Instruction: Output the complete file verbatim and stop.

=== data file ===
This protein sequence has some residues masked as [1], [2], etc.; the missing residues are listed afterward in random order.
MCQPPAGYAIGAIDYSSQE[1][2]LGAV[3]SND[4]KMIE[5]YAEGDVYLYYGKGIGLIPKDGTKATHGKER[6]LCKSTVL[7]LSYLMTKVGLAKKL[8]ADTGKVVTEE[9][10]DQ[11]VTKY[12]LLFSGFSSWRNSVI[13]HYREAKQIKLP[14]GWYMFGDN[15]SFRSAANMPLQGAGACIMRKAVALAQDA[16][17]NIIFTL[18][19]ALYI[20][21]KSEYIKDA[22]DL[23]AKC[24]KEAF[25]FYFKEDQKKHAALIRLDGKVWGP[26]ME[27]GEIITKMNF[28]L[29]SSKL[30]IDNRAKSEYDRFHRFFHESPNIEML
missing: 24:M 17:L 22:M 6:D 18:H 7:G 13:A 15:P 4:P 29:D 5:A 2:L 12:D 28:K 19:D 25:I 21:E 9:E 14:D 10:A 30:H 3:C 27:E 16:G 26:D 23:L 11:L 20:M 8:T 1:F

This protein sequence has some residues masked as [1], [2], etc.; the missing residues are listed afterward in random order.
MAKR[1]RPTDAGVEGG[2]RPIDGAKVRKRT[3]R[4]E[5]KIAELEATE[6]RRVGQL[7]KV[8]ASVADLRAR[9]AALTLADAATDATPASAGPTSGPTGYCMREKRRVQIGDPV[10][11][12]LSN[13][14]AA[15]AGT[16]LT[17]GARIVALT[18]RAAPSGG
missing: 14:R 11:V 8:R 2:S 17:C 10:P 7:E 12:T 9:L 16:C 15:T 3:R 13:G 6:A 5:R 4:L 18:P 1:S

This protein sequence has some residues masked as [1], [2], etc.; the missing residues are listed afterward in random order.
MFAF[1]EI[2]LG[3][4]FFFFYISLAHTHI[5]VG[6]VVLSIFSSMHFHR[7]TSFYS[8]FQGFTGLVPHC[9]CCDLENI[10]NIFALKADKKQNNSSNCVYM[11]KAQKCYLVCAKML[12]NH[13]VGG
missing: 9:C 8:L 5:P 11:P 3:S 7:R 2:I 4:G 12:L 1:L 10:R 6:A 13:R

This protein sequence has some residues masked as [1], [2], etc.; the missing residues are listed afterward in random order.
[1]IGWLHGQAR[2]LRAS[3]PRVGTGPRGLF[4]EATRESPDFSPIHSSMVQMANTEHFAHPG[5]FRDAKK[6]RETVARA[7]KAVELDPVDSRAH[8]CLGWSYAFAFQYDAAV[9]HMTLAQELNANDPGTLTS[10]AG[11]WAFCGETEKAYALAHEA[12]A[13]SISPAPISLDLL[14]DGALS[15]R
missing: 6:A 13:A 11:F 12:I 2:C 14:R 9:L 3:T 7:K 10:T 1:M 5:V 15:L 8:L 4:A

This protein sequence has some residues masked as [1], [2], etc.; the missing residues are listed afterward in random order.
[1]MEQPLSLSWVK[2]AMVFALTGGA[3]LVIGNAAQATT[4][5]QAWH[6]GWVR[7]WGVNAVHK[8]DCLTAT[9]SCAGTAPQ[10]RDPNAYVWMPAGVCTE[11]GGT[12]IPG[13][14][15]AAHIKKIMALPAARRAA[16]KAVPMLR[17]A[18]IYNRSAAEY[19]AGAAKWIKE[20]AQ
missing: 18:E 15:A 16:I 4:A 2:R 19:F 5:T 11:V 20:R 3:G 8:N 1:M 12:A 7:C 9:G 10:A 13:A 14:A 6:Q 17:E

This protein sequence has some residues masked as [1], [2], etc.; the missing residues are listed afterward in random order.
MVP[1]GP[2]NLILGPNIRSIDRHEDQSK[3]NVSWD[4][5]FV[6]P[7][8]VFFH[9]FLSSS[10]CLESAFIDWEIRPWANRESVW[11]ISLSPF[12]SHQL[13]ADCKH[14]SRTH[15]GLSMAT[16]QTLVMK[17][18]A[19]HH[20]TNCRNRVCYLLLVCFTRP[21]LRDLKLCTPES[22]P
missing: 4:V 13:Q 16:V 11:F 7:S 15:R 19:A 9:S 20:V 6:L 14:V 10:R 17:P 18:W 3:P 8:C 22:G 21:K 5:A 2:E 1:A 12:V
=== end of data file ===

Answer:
This protein sequence has some residues masked as [1], [2], etc.; the missing residues are listed afterward in random order.
MCQPPAGYAIGAIDYSSQE[1][2]LGAV[3]SND[4]KMIE[5]YAEGDVYLYYGKGIGLIPKDGTKATHGKER[6]LCKSTVL[7]LSYLMTKVGLAKKL[8]ADTGKVVTEE[9][10]DQ[11]VTKY[12]LLFSGFSSWRNSVI[13]HYREAKQIKLP[14]GWYMFGDN[15]SFRSAANMPLQGAGACIMRKAVALAQDA[16][17]NIIFTL[18][19]ALYI[20][21]KSEYIKDA[22]DL[23]AKC[24]KEAF[25]FYFKEDQKKHAALIRLDGKVWGP[26]ME[27]GEIITKMNF[28]L[29]SSKL[30]IDNRAKSEYDRFHRFFHESPNIEML
missing: 24:M 17:L 22:M 6:D 18:H 7:G 13:A 15:P 4:P 29:D 5:A 2:L 12:D 28:K 19:D 25:I 21:E 9:E 14:D 10:A 30:H 3:C 27:E 16:G 26:D 23:L 11:L 20:M 8:T 1:F

This protein sequence has some residues masked as [1], [2], etc.; the missing residues are listed afterward in random order.
MAKR[1]RPTDAGVEGG[2]RPIDGAKVRKRT[3]R[4]E[5]KIAELEATE[6]RRVGQL[7]KV[8]ASVADLRAR[9]AALTLADAATDATPASAGPTSGPTGYCMREKRRVQIGDPV[10][11][12]LSN[13][14]AA[15]AGT[16]LT[17]GARIVALT[18]RAAPSGG
missing: 14:R 11:V 8:R 2:S 17:C 10:P 7:E 12:T 9:L 16:C 15:T 3:R 13:G 6:A 5:R 4:L 18:P 1:S

This protein sequence has some residues masked as [1], [2], etc.; the missing residues are listed afterward in random order.
MFAF[1]EI[2]LG[3][4]FFFFYISLAHTHI[5]VG[6]VVLSIFSSMHFHR[7]TSFYS[8]FQGFTGLVPHC[9]CCDLENI[10]NIFALKADKKQNNSSNCVYM[11]KAQKCYLVCAKML[12]NH[13]VGG
missing: 9:C 8:L 5:P 11:P 3:S 7:R 2:I 4:G 12:L 1:L 10:R 6:A 13:R

This protein sequence has some residues masked as [1], [2], etc.; the missing residues are listed afterward in random order.
[1]IGWLHGQAR[2]LRAS[3]PRVGTGPRGLF[4]EATRESPDFSPIHSSMVQMANTEHFAHPG[5]FRDAKK[6]RETVARA[7]KAVELDPVDSRAH[8]CLGWSYAFAFQYDAAV[9]HMTLAQELNANDPGTLTS[10]AG[11]WAFCGETEKAYALAHEA[12]A[13]SISPAPISLDLL[14]DGALS[15]R
missing: 6:A 13:A 11:F 12:I 2:C 14:R 9:L 3:T 7:K 10:T 1:M 5:V 15:L 8:L 4:A

This protein sequence has some residues masked as [1], [2], etc.; the missing residues are listed afterward in random order.
[1]MEQPLSLSWVK[2]AMVFALTGGA[3]LVIGNAAQATT[4][5]QAWH[6]GWVR[7]WGVNAVHK[8]DCLTAT[9]SCAGTAPQ[10]RDPNAYVWMPAGVCTE[11]GGT[12]IPG[13][14][15]AAHIKKIMALPAARRAA[16]KAVPMLR[17]A[18]IYNRSAAEY[19]AGAAKWIKE[20]AQ
missing: 18:E 15:A 16:I 4:A 2:R 19:F 5:T 11:V 20:R 3:G 8:N 1:M 12:A 7:C 9:G 10:A 13:A 14:A 6:Q 17:E

This protein sequence has some residues masked as [1], [2], etc.; the missing residues are listed afterward in random order.
MVP[1]GP[2]NLILGPNIRSIDRHEDQSK[3]NVSWD[4][5]FV[6]P[7][8]VFFH[9]FLSSS[10]CLESAFIDWEIRPWANRESVW[11]ISLSPF[12]SHQL[13]ADCKH[14]SRTH[15]GLSMAT[16]QTLVMK[17][18]A[19]HH[20]TNCRNRVCYLLLVCFTRP[21]LRDLKLCTPES[22]P
missing: 4:V 13:Q 16:V 11:F 7:S 15:R 19:A 9:S 20:V 6:L 14:V 10:R 17:P 18:W 3:P 8:C 22:G 21:K 5:A 2:E 1:A 12:V